Odesa Faces Grave Threats From Air and Sea

Although Russia’s plans to swiftly take the region failed, the coast remains highly vulnerable.

Odesa Faces Grave Threats From Air and Sea

Although Russia’s plans to swiftly take the region failed, the coast remains highly vulnerable.

A pile of rubble is all that remains of Sea Pearl after a Russian air strike hit the family-run hotel in Zatoka, a beach village of 2,000 about 60 kilometres south of Odesa, on May 16. The neighbouring Villa Reef (on the right) was heavily damaged. Russia's plans to take over Odesa and its regions wiftly have failed but Ukraine's coast remains vulnerable to air strikes.
A pile of rubble is all that remains of Sea Pearl after a Russian air strike hit the family-run hotel in Zatoka, a beach village of 2,000 about 60 kilometres south of Odesa, on May 16. The neighbouring Villa Reef (on the right) was heavily damaged. Russia's plans to take over Odesa and its regions wiftly have failed but Ukraine's coast remains vulnerable to air strikes. © Michael Shtekel
Thursday, 16 June, 2022

On May 16, six-year-old Alexandra and her parents were at the Sea Pearl, the hotel the family owned in the Black Sea resort of Zatoka when Russian missiles hit the complex and destroyed it. The casualties included Alexandra’s own mother, and doctors had to amputate one of the little girl’s legs.

The shelling of the seaside village, about 60 kilometres south of Odesa, was one of a series of assaults against Ukraine’s coast and highlighted the region’s vulnerability to Russian barrages. 

The Kremlin remains determined to occupy the country’s south, with the coast providing strategic access to the Black Sea. Odesa’s port is a major freight and passenger transportation hub and is still under Russian blockade, impeding the export of millions of tonnes of grain.

In early March, Russian troops advanced from the occupied Crimean peninsula to Kherson, a key port on the Dnieper River, before moving north-west to Mykolaiv and Voznesenk with the aim of cutting the Odesa region off from the north.

After that plan failed, Russia began pounding Odesa city and the region. Life for people in an area reliant on tourism has ground to a standstill.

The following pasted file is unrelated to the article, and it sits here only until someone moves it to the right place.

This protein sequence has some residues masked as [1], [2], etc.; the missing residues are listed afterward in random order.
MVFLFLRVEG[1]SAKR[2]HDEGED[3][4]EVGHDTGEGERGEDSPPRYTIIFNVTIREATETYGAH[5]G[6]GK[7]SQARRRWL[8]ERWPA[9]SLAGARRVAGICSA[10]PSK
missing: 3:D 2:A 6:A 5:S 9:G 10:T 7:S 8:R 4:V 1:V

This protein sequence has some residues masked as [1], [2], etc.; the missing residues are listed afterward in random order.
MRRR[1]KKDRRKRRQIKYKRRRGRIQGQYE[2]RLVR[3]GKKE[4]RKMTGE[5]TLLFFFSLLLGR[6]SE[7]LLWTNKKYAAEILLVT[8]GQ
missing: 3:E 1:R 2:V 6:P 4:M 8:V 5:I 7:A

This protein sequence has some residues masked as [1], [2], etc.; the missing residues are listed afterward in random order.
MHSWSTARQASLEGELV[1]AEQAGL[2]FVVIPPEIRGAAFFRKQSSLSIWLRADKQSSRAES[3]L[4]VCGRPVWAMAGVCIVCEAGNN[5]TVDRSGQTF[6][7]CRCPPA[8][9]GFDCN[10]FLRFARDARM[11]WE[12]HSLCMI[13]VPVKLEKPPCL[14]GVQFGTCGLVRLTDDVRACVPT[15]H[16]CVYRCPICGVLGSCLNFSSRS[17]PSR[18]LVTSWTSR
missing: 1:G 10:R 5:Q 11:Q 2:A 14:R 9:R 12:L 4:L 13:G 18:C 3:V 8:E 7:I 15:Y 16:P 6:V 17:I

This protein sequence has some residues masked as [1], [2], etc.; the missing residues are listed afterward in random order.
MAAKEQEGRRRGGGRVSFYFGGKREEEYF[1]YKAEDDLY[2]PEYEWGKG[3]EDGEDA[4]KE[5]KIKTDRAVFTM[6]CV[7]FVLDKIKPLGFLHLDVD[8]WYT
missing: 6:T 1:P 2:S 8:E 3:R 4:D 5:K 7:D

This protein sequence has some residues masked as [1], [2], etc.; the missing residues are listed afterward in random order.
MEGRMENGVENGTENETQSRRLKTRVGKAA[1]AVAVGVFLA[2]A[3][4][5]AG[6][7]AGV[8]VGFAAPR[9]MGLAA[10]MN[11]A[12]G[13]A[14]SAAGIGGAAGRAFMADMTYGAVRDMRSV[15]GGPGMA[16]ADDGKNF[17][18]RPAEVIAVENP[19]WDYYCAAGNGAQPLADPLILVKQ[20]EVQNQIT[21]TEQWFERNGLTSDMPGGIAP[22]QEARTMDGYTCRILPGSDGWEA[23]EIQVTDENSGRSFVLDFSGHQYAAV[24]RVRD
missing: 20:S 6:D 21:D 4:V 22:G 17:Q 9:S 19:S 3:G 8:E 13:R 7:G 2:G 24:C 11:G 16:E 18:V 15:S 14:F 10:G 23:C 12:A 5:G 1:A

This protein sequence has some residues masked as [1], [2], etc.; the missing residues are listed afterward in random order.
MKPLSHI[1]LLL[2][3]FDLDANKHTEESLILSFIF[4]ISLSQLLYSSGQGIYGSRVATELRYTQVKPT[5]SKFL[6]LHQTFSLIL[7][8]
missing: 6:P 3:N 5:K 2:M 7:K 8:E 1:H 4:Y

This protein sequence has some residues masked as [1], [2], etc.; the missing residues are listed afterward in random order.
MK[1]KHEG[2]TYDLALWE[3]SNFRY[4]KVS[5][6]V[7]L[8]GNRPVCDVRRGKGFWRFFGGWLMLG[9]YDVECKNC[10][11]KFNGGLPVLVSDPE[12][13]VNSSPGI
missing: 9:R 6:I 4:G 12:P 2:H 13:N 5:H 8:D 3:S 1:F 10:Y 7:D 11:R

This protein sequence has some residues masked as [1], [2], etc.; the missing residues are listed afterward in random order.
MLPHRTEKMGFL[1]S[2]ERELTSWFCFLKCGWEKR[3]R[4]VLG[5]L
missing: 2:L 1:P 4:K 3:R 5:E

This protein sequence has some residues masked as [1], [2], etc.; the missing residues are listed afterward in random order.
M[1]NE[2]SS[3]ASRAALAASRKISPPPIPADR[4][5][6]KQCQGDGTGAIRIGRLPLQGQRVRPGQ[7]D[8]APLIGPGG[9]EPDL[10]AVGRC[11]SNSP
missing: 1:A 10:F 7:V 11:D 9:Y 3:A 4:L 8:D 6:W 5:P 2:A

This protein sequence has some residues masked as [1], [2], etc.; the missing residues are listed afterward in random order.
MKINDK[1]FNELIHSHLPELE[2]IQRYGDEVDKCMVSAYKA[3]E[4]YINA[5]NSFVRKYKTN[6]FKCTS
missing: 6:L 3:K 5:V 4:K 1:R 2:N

“Some hotels are preparing for the summer season and hope that they will have at least somebody to rent a room. For most people, tourists are the only source of income,” said Vitaly Grajdan, the mayor of Bilhorod-Dnistrovsky, the district’s administrative centre.

“The injured family [in Zakota, on May 16] was living in their hotel, they saved money for many years to build it, it was their life project,” he continued.

Zatoka sits on a sand spit of the Dniester estuary, next to where the river flows into the Black Sea, and it is a favourite destination for beach holidays. The village of 2,000 swells over the summer as tourists flock to its hotels and guesthouses; it has become even more popular since Russia’s occupation of Crimea.

But Zatoka has been hit repeatedly with missiles and cluster bombs since Russia launched its full-scale invasion on February 24. The Russian army has reportedly been using old Soviet missiles, which are imprecise but powerful, in their assault. The May 16 attack saw Zatoka hit by either Soviet X-22 missiles or its modern version, the X-32, in a strike that also wreaked havoc on other buildings.

“We`ve lost a few walls, the roof is seriously damaged,” said a worker in the wrecked premises of the Villa Reef resort, which was only completed in  2017.

The man, who asked to remain anonymous, said that rooms had been about 100 US dollars a night on average. Pointing at the scattered shrapnel left after police and prosecutors had gathered evidence to identify the missile and its launch site, he added, “Until this strike, some hotel owners hoped to start the season, but now it`s impossible.”

Grajdan said that the air defence system had managed to contain some attacks, for instance in early March when the nearly 5,000 residents of Bilenke, 15 kilometres south of Zatoka, were evacuated after at least two FAB-500 cluster bombs were fired at the village.

Then Russians then switched to strategic and cruise missiles, safer to launch and harder to intercept. They are fired from the Crimean peninsula, from warships and submarines in the Black Sea or from strategic bombers like Tu-95 over the Caspian Sea.